Ensuring that all people are treated fairly and enjoy equal protection under the law is a top priority in the U.S. Attorney’s Office. The office has worked on a number of initiatives with various groups throughout the district to further this goal.
In 2010, U.S. Attorney Dettelbach created the position of Director of Human and Civil Rights. This assistant U.S. Attorney coordinates all of the office's efforts on civil rights, including criminal prosecutions and civil enforcement actions. The Director of Human and Civil Rights is Bridget M. Brennan, who can be reached at email@example.com.
The office has a vigorous docket on civil rights. It prosecuted the largest case, in terms of number of defendants, using the Shepard-Byrd Hate Crimes Prevention Act. The office has convicted more than 30 people of human trafficking and related crimes dating to 2010. And the office has used civil tools to ensure equal access to housing and voting rights and equal treatment for those with hearing or vision impairments or HIV.
Among our recent successes:
United States v. Mullet: Sixteen people were sentenced to prison for their roles in a series of religiously motivated attacks on practitioners of the Amish faith. The group's leader, Samuel Mullet, was sentenced to 15 years in prison. Read more about the case here:
United States v. Linn: Indiana native Randy Linn pleaded guilty to hate crimes related to efforts to set fire to the Islamic Center of Greater Toledo, the largest mosque in northwest Ohio. Linn's plea agreement included a binding recommendation of a 20-year prison sentence. Linn said during his plea hearing that he specifically targeted the mosque because of the faith of those who worshiped there.
United States v. Pudder: A white supremicist was sentenced to more than four years in prison after setting fire to the only predominantly African-American church in Conneaut, Ohio. That case led to the formation of United Against Hate, a group of religious leaders and clergy who have pledged to work together, regardless of denomination, to foster interfaith understanding and tolerance. Their message is that people should be able to worship as they see fit, free from intimidation.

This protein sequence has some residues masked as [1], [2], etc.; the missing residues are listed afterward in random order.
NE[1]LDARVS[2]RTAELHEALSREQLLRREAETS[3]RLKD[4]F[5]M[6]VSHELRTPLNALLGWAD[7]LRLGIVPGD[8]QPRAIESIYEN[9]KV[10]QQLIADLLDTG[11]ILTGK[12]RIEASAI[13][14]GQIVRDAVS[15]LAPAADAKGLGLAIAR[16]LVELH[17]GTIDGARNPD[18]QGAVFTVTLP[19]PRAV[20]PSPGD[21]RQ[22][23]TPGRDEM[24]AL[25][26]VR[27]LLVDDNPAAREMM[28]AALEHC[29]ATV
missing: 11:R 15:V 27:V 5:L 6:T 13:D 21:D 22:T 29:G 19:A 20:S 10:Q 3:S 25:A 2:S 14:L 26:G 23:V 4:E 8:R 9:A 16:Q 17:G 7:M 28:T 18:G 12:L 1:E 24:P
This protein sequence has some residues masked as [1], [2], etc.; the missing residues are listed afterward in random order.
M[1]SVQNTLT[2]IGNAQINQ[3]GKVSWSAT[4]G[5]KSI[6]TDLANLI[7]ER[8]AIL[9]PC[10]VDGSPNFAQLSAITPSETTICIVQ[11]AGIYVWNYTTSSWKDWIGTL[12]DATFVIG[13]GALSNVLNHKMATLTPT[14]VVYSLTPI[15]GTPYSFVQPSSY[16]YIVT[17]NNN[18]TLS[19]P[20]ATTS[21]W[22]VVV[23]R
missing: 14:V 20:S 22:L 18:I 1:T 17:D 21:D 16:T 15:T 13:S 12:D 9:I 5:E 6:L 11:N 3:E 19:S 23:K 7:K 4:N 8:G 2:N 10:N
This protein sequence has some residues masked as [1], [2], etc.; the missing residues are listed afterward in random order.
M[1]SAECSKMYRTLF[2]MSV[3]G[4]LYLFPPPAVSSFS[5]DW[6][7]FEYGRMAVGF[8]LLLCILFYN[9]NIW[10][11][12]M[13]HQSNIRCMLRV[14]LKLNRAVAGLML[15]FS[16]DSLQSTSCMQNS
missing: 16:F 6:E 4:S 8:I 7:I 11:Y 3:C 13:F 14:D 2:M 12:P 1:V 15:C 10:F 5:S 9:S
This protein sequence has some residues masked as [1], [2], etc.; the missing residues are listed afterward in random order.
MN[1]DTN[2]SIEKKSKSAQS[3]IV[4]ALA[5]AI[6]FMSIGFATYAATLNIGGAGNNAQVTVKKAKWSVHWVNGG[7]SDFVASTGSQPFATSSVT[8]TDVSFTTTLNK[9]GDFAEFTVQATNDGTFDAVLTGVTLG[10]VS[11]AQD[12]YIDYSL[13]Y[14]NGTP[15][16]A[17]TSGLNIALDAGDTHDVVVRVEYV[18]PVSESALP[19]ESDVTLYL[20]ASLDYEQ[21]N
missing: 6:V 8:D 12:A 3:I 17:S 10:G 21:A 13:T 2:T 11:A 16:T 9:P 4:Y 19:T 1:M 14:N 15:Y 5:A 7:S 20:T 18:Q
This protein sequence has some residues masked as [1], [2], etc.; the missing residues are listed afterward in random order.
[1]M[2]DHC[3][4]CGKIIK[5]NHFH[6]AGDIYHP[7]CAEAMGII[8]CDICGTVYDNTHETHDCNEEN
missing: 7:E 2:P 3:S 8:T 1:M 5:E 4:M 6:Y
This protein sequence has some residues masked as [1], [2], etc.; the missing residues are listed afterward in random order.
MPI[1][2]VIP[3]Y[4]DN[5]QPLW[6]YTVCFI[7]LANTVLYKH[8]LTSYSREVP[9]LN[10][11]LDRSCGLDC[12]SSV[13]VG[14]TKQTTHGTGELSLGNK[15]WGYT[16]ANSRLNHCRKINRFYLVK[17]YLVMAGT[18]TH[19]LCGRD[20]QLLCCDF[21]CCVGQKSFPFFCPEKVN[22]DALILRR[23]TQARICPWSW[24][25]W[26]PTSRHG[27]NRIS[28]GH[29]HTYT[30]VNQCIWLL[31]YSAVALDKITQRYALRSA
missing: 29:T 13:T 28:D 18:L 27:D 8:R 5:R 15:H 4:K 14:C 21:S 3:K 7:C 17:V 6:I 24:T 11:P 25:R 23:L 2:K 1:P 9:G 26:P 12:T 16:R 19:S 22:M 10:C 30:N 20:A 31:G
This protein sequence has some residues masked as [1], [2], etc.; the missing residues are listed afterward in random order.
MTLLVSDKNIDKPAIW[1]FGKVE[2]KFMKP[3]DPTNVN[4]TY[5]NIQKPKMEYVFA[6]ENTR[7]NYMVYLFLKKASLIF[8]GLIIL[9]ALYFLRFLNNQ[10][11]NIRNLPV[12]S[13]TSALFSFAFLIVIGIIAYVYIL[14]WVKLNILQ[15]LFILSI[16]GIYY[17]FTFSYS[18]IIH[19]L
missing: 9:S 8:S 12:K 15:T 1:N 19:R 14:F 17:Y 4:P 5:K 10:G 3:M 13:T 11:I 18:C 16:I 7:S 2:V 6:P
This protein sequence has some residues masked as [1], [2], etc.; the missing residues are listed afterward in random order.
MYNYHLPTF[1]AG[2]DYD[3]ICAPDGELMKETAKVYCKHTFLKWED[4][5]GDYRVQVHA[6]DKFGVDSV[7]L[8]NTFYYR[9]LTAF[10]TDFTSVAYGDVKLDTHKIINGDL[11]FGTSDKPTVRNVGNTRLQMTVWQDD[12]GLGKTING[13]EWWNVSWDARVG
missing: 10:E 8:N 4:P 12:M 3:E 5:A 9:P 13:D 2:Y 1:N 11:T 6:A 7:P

United States v. Cuyahoga County: The Northern District of Ohio, working with the Justice Department’s Civil Rights section, sued Cuyahoga County in 2010 to obtain a bilingual ballot to ensure the county complied with the Voting Rights Act of 1964 as it applies to citizens from Puerto Rico. One year later, neighboring Lorain County agreed to add a bilingual ballot following discussions with our legal team.
Settlement with the Cleveland Cavs and Quicken Loans Arena: Our office reached a settlement with the Cleveland Cavs and Quicken Loans Arena following a complaint by a woman in a wheelchair who attended a concert at the arena. Under the terms of the agreement, the Cavs agreed to add additional wheelchair spaces, add captioning on arena scoreboards and ensure people with disabilities are provided accessible seating options, among other provisions.
The Civil Rights Working Group consists of approximately 90 members representing more than 40 local organizations. It is jointly sponsored by the U.S. Attorney’s Office and the Federal Bureau of Investigation, and is sponsored by The Diversity Center of Northeast Ohio. The goal is to increase understanding, break down barriers and educate the public and law enforcement on the prevention of hate crimes. The group’s quarterly meetings are open to the public. For more information, call Mike Tobin at 216.622.3651
Citizen complaints may be registered with the Civil Rights Unit by telephone. Call 1-855-DOJ-CIVL (1-855-365-2485).
The National Human Trafficking Resource center is a toll-free hotline that can be used to access anti-trafficking resources, general information and to report a tip. That number is 1-888-373-7888. Victims who need help can call 1-888-428-7581.